As I have written before, democracy is the compromise we have for two reasons. Firstly, because Parliament isn't big enough to fit in 61 million people, and more importantly, because we wouldn't get anything done with 61 million votes on everything - quot homines tot sententiae (so many men, as many opinions). That's what democracy is - the best compromise between having a say in all the decisions that affect you, and there being a chance of some decisions actually being taken. You pick the candidate or party you like the best and hopefully they pushes for all those things they said they'd do which you agreed with.
So what is our electoral system there for? It is there to fairly balance the feelings of the people, their 'will' if you will, and the need for effective Government. It is there to interpret the votes of the people and produce an effective Government that best represents them whilst standing a chance of strong Government, and we should make no apologies for that.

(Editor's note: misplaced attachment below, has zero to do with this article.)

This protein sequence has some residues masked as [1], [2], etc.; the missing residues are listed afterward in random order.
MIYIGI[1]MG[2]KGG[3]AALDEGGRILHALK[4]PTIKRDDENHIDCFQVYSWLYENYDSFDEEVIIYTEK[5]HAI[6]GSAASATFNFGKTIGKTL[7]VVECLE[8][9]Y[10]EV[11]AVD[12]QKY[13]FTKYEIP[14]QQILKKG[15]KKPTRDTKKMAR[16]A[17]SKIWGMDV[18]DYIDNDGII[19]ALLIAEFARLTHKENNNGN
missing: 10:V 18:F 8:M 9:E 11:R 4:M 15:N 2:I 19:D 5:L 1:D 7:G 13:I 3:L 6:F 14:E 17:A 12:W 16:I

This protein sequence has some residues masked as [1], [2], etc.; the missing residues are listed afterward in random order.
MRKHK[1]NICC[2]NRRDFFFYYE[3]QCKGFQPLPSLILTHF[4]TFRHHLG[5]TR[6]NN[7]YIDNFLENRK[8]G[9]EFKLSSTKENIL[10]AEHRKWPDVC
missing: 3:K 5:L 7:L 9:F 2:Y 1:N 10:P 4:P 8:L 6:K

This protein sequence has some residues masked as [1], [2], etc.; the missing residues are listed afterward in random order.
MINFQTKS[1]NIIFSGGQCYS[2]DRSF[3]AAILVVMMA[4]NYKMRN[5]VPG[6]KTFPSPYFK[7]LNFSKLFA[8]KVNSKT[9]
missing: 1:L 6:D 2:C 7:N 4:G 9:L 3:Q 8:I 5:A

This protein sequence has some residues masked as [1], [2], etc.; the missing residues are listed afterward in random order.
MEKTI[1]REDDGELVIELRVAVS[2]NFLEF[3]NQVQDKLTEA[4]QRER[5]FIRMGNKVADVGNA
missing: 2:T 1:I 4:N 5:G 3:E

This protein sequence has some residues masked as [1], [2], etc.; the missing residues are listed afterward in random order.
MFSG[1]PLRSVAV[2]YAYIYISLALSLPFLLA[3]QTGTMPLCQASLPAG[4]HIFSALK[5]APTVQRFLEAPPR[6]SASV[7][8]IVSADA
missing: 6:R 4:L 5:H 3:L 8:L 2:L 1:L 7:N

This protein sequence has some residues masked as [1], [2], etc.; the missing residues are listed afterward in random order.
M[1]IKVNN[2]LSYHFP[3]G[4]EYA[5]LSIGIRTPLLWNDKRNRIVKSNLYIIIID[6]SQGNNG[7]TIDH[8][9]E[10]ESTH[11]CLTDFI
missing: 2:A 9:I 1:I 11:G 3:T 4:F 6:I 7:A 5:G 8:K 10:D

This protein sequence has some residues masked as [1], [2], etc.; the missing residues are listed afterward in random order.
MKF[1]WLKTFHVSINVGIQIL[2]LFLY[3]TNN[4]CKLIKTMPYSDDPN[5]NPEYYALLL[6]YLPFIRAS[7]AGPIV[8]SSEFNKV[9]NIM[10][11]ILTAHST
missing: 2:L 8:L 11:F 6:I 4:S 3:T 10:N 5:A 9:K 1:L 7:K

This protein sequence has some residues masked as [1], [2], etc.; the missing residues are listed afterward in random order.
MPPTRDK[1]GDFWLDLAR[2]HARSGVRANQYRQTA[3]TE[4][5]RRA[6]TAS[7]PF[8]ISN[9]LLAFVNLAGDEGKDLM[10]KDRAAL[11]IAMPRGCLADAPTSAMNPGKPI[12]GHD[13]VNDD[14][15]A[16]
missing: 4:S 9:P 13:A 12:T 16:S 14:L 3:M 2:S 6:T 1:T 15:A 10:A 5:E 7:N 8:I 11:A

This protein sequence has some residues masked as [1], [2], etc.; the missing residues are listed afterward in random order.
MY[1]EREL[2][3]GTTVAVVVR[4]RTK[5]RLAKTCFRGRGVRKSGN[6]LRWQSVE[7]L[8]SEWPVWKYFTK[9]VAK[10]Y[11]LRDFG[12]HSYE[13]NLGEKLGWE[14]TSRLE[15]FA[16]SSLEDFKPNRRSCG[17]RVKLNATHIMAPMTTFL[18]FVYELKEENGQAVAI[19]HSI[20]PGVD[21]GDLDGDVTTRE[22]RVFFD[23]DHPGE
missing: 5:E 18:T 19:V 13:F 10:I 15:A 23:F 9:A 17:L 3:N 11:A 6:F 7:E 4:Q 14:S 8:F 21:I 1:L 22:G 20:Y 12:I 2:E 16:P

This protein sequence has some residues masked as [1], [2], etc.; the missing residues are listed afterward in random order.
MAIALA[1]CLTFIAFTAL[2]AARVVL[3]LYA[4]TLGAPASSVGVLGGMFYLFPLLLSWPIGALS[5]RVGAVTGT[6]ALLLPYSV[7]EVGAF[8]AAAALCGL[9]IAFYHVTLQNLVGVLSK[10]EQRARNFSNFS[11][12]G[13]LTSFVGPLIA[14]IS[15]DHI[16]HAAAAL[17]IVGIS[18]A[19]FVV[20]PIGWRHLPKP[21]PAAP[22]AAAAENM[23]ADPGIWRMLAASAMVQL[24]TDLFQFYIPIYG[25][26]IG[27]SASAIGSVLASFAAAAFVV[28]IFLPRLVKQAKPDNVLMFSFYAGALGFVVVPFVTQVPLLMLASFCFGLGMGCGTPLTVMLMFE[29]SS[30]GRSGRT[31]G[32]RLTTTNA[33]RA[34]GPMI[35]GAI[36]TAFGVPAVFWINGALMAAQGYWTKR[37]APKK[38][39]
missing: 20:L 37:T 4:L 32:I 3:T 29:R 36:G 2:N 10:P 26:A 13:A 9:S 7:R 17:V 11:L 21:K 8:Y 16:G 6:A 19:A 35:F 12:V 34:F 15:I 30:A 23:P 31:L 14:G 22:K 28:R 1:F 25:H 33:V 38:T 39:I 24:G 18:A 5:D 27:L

Therefore we need to look at what system fulfils that compromise, that balance, best. First past the post (FPTP), our current system, is not perfect, but it is far better than the alternative on offer - or indeed any other alternative I would argue. It asks the people what they want and based on which party got the most votes says "right then, a higher number of you voted for this lot than voted for anyone else, so this lot win and can have a crack at governing". It is fair and representative without allowing vicious minority groups a platform, or without condemning every Government to the infighting and inaction that plagues Governments in constant coalition.